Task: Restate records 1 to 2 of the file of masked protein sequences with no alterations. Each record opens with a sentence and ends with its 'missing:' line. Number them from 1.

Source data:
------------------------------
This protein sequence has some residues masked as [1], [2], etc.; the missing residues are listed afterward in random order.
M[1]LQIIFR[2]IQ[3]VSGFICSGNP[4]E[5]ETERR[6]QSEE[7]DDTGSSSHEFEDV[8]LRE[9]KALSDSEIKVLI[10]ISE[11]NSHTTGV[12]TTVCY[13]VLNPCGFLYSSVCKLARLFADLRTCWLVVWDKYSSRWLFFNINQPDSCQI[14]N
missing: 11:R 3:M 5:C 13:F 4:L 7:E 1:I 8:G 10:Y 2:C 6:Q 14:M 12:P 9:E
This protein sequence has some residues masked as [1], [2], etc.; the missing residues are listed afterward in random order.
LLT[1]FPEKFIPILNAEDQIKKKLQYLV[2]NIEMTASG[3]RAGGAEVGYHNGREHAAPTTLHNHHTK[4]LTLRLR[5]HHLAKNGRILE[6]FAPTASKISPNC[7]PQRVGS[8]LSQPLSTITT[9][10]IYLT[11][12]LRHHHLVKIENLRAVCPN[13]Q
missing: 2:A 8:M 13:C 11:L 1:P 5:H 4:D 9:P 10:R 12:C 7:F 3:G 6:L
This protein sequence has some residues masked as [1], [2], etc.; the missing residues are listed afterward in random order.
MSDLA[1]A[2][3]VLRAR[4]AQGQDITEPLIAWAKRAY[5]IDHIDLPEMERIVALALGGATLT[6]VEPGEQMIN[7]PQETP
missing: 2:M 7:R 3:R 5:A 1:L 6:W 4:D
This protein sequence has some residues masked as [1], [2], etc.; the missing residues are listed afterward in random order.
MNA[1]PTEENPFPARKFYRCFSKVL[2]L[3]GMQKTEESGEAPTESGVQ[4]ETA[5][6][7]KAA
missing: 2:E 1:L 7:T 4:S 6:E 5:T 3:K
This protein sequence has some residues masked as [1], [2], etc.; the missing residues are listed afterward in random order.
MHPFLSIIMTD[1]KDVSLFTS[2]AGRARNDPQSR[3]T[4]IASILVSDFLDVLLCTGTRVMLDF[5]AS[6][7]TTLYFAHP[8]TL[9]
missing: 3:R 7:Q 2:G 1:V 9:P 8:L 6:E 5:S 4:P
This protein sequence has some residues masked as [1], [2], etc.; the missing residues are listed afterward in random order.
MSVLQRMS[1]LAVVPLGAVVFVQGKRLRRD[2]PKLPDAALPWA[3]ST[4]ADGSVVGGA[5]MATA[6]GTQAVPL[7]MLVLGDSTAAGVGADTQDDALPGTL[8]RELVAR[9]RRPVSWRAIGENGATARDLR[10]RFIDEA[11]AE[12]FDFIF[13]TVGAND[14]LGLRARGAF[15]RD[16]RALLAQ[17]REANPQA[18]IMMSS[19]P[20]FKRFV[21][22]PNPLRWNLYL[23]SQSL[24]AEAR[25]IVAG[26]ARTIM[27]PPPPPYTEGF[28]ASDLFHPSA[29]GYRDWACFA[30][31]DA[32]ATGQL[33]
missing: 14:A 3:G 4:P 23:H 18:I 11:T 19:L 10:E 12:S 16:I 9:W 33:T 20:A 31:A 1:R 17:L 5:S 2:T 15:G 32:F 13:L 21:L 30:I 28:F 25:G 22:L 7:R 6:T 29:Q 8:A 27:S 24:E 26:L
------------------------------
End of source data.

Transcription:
This protein sequence has some residues masked as [1], [2], etc.; the missing residues are listed afterward in random order.
M[1]LQIIFR[2]IQ[3]VSGFICSGNP[4]E[5]ETERR[6]QSEE[7]DDTGSSSHEFEDV[8]LRE[9]KALSDSEIKVLI[10]ISE[11]NSHTTGV[12]TTVCY[13]VLNPCGFLYSSVCKLARLFADLRTCWLVVWDKYSSRWLFFNINQPDSCQI[14]N
missing: 11:R 3:M 5:C 13:F 4:L 7:E 1:I 8:G 10:Y 2:C 6:Q 14:M 12:P 9:E
This protein sequence has some residues masked as [1], [2], etc.; the missing residues are listed afterward in random order.
LLT[1]FPEKFIPILNAEDQIKKKLQYLV[2]NIEMTASG[3]RAGGAEVGYHNGREHAAPTTLHNHHTK[4]LTLRLR[5]HHLAKNGRILE[6]FAPTASKISPNC[7]PQRVGS[8]LSQPLSTITT[9][10]IYLT[11][12]LRHHHLVKIENLRAVCPN[13]Q
missing: 2:A 8:M 13:C 11:L 1:P 5:H 4:D 9:P 10:R 12:C 7:F 3:G 6:L